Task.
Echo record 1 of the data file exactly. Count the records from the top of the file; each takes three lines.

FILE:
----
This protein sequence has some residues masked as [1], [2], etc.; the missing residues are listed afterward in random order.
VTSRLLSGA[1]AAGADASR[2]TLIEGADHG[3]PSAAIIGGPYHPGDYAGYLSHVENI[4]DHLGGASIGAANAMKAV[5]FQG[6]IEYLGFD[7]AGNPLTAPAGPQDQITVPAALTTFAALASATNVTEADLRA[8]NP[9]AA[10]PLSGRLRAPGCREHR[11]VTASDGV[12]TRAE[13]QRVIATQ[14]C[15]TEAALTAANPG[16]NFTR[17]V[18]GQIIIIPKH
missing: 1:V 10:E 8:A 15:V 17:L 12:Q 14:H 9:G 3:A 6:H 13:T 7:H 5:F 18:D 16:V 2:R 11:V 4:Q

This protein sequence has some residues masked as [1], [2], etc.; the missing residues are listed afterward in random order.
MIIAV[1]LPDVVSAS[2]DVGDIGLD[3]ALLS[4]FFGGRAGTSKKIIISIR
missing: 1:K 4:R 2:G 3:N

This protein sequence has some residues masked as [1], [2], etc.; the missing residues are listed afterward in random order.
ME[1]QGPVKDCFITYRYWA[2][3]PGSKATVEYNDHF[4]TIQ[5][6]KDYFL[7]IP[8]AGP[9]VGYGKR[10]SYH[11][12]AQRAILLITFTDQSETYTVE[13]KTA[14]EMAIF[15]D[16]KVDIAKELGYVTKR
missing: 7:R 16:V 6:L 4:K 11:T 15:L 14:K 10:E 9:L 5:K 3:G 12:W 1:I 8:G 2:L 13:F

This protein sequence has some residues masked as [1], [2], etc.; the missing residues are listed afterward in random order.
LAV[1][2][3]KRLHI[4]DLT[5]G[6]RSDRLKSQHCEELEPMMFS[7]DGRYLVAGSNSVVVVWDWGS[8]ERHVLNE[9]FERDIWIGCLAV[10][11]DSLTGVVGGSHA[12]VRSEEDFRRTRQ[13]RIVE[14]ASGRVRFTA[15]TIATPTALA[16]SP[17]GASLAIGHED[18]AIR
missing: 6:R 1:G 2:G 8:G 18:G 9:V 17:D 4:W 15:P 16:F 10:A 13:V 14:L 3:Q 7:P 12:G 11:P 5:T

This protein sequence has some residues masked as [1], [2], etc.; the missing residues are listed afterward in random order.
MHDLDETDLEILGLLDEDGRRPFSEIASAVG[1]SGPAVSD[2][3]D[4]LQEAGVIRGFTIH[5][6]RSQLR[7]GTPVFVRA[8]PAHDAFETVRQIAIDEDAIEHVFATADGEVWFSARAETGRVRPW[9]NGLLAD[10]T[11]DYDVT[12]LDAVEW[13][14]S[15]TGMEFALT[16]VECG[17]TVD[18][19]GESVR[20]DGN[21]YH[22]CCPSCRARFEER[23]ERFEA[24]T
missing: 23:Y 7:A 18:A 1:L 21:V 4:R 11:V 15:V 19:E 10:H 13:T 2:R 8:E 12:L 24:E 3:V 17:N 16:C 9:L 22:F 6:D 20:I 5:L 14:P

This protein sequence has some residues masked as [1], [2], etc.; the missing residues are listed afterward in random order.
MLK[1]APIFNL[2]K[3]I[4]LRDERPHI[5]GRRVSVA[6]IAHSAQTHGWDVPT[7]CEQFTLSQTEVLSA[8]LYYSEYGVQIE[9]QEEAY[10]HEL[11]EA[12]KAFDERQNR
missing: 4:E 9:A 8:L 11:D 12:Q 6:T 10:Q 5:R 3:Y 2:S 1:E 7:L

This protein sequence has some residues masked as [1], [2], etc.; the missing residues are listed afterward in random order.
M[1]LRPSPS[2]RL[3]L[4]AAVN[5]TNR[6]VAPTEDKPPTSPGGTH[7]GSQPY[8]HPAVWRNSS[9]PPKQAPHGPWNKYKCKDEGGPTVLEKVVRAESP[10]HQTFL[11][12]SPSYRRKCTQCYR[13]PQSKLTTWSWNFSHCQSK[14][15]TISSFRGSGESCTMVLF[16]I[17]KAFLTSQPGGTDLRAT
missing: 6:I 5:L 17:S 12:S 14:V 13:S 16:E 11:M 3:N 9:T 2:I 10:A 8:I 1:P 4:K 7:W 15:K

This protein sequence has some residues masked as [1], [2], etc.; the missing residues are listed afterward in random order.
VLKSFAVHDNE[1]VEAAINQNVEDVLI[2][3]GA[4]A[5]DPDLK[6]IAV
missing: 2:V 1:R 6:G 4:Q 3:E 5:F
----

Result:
This protein sequence has some residues masked as [1], [2], etc.; the missing residues are listed afterward in random order.
VTSRLLSGA[1]AAGADASR[2]TLIEGADHG[3]PSAAIIGGPYHPGDYAGYLSHVENI[4]DHLGGASIGAANAMKAV[5]FQG[6]IEYLGFD[7]AGNPLTAPAGPQDQITVPAALTTFAALASATNVTEADLRA[8]NP[9]AA[10]PLSGRLRAPGCREHR[11]VTASDGV[12]TRAE[13]QRVIATQ[14]C[15]TEAALTAANPG[16]NFTR[17]V[18]GQIIIIPKH
missing: 1:V 10:E 8:A 15:V 17:L 12:Q 14:H 9:G 3:A 6:H 13:T 7:H 5:F 18:D 16:V 2:R 11:V 4:Q